The falls can be reached about two miles along the epic Eagle Creek Trail, a 14 mile one way trek to Wathum Lake that was constructed in 1915 with pick-axes and shovels into towering basalt walls and cliffs. Several waterfalls adorn the trail, including the unique Tunnel Falls, where the Eagle Creek Trail passes through a tunnel carved behind the falls.


MORE WITH MIRRORLESS: Using The Sony E Mount System

In my previous blog post, I discussed how I incorporate the tiny Nikon 1 system into my equipment bag. However, this tiny system wasn’t an option to replace my bulky DSLRs on my side gig: shooting stills and videos of waterfalls.

After searching for a lighter option than my full-frame Nikons for the hiking trails, I decided to go with the Sony E-Mount System.


My first gig with the system was on a waterfall trip to the Pacific Northwest last fall. I paired two a6000 bodies with a Sony E 10-18mm f4 and a Sony Zeiss E 16-70mm f4. A body paired with the 10-18mm f4 weighs a fraction over 20 ounces, lightening my pack by a considerable amount. As any serious hiker knows, pack weight is one of the most important issues with any distance hiking.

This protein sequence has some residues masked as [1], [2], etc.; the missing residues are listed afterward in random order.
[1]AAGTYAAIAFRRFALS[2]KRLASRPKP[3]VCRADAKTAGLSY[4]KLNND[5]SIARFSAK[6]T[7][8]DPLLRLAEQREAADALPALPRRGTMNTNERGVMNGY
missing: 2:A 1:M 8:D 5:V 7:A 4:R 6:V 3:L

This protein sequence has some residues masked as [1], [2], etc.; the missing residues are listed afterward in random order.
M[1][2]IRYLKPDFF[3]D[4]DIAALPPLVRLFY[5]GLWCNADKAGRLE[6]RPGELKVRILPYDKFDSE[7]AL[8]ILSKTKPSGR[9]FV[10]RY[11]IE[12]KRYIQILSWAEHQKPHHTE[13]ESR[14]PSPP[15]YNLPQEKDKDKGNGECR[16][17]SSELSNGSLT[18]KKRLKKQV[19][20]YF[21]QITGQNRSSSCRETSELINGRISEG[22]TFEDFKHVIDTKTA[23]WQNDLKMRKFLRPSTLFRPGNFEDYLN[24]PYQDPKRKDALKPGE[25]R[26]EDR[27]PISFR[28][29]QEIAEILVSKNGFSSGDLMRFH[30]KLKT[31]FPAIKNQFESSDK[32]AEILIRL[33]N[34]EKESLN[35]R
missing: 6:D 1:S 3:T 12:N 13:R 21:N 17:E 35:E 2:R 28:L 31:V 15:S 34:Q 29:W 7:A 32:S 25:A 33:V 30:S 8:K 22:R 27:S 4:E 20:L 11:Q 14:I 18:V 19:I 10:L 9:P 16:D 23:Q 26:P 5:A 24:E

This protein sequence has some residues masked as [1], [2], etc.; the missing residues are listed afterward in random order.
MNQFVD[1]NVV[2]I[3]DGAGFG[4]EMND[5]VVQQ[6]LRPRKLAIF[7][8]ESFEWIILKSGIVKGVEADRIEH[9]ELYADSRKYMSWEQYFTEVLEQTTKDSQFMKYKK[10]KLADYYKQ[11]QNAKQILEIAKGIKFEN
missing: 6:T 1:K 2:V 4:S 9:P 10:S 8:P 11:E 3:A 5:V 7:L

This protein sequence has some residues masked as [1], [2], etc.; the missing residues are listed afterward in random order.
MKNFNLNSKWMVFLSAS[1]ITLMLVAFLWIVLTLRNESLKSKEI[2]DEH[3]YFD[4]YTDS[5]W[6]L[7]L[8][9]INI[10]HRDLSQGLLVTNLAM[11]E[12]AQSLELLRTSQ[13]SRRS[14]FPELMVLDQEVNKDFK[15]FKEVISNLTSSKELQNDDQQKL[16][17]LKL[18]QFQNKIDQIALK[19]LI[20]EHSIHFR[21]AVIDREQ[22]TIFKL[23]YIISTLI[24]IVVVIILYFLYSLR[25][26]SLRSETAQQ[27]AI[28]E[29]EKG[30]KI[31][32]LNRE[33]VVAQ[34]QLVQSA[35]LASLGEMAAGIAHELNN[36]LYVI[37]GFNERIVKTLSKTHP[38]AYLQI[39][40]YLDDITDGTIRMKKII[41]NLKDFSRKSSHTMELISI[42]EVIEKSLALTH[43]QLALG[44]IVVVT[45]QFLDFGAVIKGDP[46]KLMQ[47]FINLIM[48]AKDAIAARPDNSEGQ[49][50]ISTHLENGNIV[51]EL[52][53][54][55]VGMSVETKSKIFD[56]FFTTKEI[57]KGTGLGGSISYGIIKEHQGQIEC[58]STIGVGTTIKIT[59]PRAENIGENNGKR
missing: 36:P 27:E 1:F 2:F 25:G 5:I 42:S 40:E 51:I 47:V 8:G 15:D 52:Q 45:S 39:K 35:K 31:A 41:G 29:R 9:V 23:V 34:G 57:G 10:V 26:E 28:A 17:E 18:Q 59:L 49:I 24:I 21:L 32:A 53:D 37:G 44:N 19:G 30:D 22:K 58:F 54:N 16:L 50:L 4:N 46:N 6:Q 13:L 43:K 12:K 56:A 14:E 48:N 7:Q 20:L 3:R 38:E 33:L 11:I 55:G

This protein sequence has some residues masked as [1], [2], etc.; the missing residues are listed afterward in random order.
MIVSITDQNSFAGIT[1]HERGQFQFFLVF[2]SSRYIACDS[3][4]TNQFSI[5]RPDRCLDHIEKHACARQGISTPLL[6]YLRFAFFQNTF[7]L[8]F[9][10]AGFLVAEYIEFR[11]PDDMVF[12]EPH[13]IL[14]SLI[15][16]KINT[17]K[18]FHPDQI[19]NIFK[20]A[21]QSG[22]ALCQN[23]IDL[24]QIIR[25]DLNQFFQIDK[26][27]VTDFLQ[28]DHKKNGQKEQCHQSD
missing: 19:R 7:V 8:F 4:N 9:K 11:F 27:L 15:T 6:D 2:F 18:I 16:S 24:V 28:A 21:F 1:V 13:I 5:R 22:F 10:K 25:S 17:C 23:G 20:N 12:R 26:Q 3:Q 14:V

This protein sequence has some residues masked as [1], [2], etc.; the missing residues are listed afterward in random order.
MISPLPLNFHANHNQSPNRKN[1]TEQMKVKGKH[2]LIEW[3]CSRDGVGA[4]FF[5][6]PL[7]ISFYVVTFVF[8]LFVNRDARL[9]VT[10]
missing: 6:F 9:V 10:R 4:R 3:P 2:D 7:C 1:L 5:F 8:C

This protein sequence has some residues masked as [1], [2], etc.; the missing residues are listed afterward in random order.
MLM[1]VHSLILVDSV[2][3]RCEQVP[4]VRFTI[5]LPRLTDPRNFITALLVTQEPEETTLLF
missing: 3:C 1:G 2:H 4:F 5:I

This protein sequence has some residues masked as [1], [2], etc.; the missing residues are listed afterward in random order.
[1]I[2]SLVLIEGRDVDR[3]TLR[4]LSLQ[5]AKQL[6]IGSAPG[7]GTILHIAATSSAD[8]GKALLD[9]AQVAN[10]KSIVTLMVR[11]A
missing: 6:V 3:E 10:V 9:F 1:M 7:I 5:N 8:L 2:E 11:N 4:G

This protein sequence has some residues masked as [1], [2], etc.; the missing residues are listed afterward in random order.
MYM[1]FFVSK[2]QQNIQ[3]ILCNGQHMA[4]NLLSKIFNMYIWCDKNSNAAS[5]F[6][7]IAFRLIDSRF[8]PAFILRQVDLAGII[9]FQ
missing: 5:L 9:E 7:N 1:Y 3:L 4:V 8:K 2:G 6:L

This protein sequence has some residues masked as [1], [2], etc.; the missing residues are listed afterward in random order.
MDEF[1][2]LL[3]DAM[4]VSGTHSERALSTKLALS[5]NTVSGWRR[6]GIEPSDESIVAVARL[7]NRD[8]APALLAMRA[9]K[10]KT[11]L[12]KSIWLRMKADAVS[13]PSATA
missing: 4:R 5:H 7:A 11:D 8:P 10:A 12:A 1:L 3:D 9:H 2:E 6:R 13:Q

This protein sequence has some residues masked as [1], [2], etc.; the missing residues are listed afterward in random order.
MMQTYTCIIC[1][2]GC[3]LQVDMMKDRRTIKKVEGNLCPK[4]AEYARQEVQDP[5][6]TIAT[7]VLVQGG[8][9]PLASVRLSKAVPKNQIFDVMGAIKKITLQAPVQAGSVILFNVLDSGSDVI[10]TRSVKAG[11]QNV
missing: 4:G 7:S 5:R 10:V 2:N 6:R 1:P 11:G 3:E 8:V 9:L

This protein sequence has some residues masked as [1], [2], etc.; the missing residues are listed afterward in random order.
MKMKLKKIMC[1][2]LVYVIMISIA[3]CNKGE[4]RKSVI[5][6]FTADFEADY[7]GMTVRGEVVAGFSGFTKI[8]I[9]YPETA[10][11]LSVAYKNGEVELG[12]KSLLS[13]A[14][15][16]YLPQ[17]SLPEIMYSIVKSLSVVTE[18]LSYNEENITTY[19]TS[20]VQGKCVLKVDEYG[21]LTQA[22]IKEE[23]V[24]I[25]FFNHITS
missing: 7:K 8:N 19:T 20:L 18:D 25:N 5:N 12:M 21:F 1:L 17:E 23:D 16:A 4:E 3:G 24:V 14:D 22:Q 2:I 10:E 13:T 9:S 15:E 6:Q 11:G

Combined with a Sony ECM-XYST1M Stereo Microphone and a Sony RM-VPR1 Remote Control, the system proved to be a capable alternative to my regular DSLR system.

Once I returned to South Florida, I started to ponder how I could incorporate this investment into my sports workflow. Pairing the a6000 and the 10-18mm f4 with a monopod, ball head and a Flash Zebra extended-length remote led to the image below.

Miami Hurricanes Fans
2014 Miami Hurricanes Football vs Florida State

Extending the monopod allowed me to get the camera up to and above the fan’s level. While this was a nice image, it was hardly justification to keep this system around for sports. Fortunately, that 11fps burst rate had kept calling me for experimentation, so I had purchased a Sony E 70-200mm f4 and headed for that week’s Dolphins game:

The above three images were made with an a6000 and the 70-200. The a6000 has an articulating screen so the camera was on the ground for these shots. For game action, I usually love to be as low to the ground as I can get, which is not easy for a 6’ 2” man. This combo made it a breeze. The combination is quick and responsive, allowing me to capture the defining moment in these images.